27th September 2020

Police officers put young deer on the road to recovery

Officers from Avon and Somerset Police rescued a young deer which has been nursed to back to health and released by Secret World Wildlife Rescue.

Last week a member of the public called police with concerns for a young deer that appeared to be badly injured and in a distressed state at the side of a road in Churchill.

When officers arrived, they discovered it needed some TLC and alerted Secret World Wildlife Rescue who arranged for a Volunteer to bring the animal to their centre, where they have a dedicated deer unit.

img_2049jpg_ArticleLandscapeCropPC Rob Browne said:

“When we arrived at the scene, the animal seemed shaken and distressed. We were delighted to see that he wasn’t as badly hurt as we had first feared. We wanted to ensure that he was well looked after so our Control Room contacted Secret World. I’m pleased to hear that he has since made a full recovery and has been safely returned to the wild where he belongs.”

Graeme Thompson, Volunteer Rescuer for Secret World said:

“The young male roe deer appeared to be in shock, possibly after being struck by a vehicle, which can cause temporary blindness. They are very sensitive animals and have a delicate temperament. Secret World nursed it back to full health and we released him on Tuesday (14/04).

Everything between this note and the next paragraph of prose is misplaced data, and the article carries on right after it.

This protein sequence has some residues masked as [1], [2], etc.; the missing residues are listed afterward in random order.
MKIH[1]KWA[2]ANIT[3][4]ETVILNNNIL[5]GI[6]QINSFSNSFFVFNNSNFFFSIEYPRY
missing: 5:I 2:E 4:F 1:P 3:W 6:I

“My wife, Vicki, and I have volunteered with Secret World since we retired as teachers in 2004. Vicki volunteers one a day week in the animal hospital, helping small mammals and we foster baby animals – like wild rabbits and hedgehogs – at home.

“Members of the public are very important when it comes to a successful rescue. It’s all about teamwork.”

Jess Crabtree, Rescue Section Leader at Secret World, said

“We rely on members of the public to call us about injured wild animals, like this deer, so we can respond quickly and help them make a full recovery.

If you find an injured wild animal, call us on 01278 783 250. With our network of Secret World Response Drivers (SWRDs) like Graeme, we can get animals in for treatment as quickly as possible.

If you’d like to volunteer as an SWRD we’d love to hear from you!”